Canada Markets

Statistics Canada Releases First of Two Crop Production Estimates

Cliff Jamieson
By  Cliff Jamieson , Canadian Grains Analyst
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Statistics Canada estimated Canada's all-wheat production at 29.472 mmt (green bar), 1 mmt below the average of pre-report estimates and the third lowest achieved in 11 years. This volume compares to the five-year average of 31.4 mmt (black line). (DTN graphic by Cliff Jamieson)

Statistics Canada's Model-based principle crop estimates were released today, based on July model data, while this report will be followed up with a second report on Sept. 14 based on August model data.

As expected, due this year's western drought, today's estimates differed from east to west, with more corn and soybeans forecast to be produced while western crop production is forecast to fall year-over-year due to drought centered in western Saskatchewan and Alberta.

Canada's all-wheat production is estimated at 29.472 million metric tons (mmt), just slightly above the lowest estimate seen in pre-report estimates and below the 30.4 mmt average of pre-report estimates. This volume is down 14.2% from 2022 and 6.3% below the five-year average, while the second-lowest volume produced in the past eight years.

Today's official spring wheat production was estimated at 22.1 mmt, 1 mmt below the average of pre-report estimates, down 14.6% from last year and 6.5% below the five-year average. This is despite the largest spring wheat area seeded since 2001, or 22 years. The national average yield is estimated at 42.6 bushels per acre (bpa), down 19.9% from 2022, while by province, Saskatchewan's yield is estimated to fall by 26%, Alberta's yield to fall by 18% and Manitoba by 8.6% from 2022. As well. Statistics Canada revised 2022 production higher by 204,868 metric tons (mt).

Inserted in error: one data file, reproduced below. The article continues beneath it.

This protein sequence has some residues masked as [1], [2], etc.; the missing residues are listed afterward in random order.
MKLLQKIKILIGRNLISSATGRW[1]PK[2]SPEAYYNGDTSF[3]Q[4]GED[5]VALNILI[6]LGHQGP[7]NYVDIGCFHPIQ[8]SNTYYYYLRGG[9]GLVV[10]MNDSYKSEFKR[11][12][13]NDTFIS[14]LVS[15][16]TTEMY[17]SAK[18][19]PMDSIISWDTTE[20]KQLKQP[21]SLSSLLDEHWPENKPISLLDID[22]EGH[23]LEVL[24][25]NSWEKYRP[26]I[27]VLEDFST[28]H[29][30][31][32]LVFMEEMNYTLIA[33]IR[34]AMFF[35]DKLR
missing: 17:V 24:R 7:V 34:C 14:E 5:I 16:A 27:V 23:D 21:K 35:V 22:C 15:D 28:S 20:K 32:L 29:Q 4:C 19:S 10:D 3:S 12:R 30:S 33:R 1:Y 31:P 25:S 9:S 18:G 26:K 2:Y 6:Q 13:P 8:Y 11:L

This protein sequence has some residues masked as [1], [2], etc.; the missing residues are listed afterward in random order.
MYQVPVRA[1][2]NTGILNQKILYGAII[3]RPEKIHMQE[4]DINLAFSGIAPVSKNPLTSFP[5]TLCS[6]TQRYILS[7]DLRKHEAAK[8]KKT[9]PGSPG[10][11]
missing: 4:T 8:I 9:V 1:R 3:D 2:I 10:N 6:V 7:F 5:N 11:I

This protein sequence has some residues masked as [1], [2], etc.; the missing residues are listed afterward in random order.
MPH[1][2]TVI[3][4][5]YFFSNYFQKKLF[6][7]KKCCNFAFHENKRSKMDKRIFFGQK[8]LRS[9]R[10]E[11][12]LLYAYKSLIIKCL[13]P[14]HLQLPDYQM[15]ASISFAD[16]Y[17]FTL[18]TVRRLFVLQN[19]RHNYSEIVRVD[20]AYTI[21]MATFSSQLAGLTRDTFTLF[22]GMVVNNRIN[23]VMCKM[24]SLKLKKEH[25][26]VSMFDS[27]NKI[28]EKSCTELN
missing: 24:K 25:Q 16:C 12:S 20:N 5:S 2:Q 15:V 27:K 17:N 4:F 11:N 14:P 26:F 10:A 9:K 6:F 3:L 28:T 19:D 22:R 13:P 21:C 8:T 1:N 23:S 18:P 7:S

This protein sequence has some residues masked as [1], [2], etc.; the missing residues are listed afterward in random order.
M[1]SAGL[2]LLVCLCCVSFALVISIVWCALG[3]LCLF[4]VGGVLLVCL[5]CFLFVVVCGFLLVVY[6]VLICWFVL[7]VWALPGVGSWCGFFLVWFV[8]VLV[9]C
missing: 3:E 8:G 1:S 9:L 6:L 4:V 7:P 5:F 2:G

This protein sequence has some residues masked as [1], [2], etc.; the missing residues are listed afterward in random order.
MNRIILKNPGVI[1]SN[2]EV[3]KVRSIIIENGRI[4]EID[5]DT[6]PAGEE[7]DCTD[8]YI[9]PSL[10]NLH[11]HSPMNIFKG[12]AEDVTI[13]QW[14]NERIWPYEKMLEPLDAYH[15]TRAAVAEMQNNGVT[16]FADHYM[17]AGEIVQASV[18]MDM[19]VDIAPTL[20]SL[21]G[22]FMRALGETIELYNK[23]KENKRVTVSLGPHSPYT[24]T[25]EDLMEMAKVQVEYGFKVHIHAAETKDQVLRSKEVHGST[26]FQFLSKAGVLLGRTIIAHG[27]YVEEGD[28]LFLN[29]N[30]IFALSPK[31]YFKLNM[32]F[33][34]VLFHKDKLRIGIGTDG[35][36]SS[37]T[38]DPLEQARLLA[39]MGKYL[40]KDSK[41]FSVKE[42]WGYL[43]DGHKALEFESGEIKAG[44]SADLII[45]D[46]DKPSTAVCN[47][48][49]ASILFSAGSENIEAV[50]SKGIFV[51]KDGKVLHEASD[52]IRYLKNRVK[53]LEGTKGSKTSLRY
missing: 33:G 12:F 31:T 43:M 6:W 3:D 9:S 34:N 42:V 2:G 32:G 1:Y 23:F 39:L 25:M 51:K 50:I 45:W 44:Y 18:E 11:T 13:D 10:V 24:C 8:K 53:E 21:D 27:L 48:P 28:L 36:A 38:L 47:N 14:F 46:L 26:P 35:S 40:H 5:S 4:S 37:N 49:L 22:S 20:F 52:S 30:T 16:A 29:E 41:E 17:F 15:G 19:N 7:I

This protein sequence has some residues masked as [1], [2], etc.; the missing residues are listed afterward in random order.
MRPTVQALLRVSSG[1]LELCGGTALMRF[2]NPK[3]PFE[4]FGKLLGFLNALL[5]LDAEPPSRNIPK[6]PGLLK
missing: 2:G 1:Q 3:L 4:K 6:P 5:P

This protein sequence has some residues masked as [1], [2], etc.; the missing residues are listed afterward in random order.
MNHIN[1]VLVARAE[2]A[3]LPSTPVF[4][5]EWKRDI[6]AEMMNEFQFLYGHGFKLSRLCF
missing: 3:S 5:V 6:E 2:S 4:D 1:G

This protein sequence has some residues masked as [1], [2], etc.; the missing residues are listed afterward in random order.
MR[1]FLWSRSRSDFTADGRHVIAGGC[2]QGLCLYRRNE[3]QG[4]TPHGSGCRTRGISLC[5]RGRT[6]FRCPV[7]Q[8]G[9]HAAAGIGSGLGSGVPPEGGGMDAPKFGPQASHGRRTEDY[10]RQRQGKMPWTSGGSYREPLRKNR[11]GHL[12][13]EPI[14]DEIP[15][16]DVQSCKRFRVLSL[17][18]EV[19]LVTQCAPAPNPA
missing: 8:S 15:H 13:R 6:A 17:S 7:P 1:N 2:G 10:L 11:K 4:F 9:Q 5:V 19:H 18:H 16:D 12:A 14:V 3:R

Durum production is estimated at 4.259 mmt, close to equal to the pre-report estimates, down 26.4% from last year and 18.7% or 1 mmt below the five-year average. If achieved, this would be the second-lowest production seen in 12 years, while falls far short of the 5.1-mmt export demand achieved in 2022-23. The national average yield is estimated at 26.8 bpa, down 25.3% from a year ago, with the Saskatchewan yield estimated at 26.5 bpa, down 23.4% and the Alberta yield at 28.1 bpa, down 31.3% from a year ago. Like spring wheat, Statistics Canada also revised higher their forecast for 2022-23 production by 346,524 mt.

Statistics Canada estimated Canada's canola crop at 17.561 mmt, slightly higher than the average of pre-report estimates, down 6.1% from last year and 5.6% below the five-year average. The average Canadian yield is estimated at 35.4 bpa, down 8.8% from a year ago, with the average Manitoba yield down 9.5% from a year ago, the Saskatchewan yield down 13.9% while the Alberta yield is estimated 1.8% higher than a year ago. As expected, an upward revision to production was made for previous years, with 2022 production revised 520,994 mt higher and 2021 production revised 495,995 mt higher. This was made necessary due to the higher-than-expected commercial stocks held as of July 31 while old-crop canola continued to be delivered over the first few weeks of 2023-24 at a time when the canola harvest had yet to start.

Canola futures have reacted higher, with the November contract up $3.40/mt in late-morning trade after reaching a fresh high in its short-term uptrend of $821/mt. While the crush remains robust, there remains a lack of activity on the export side; positive signals on the export side will be needed to send this market to higher levels.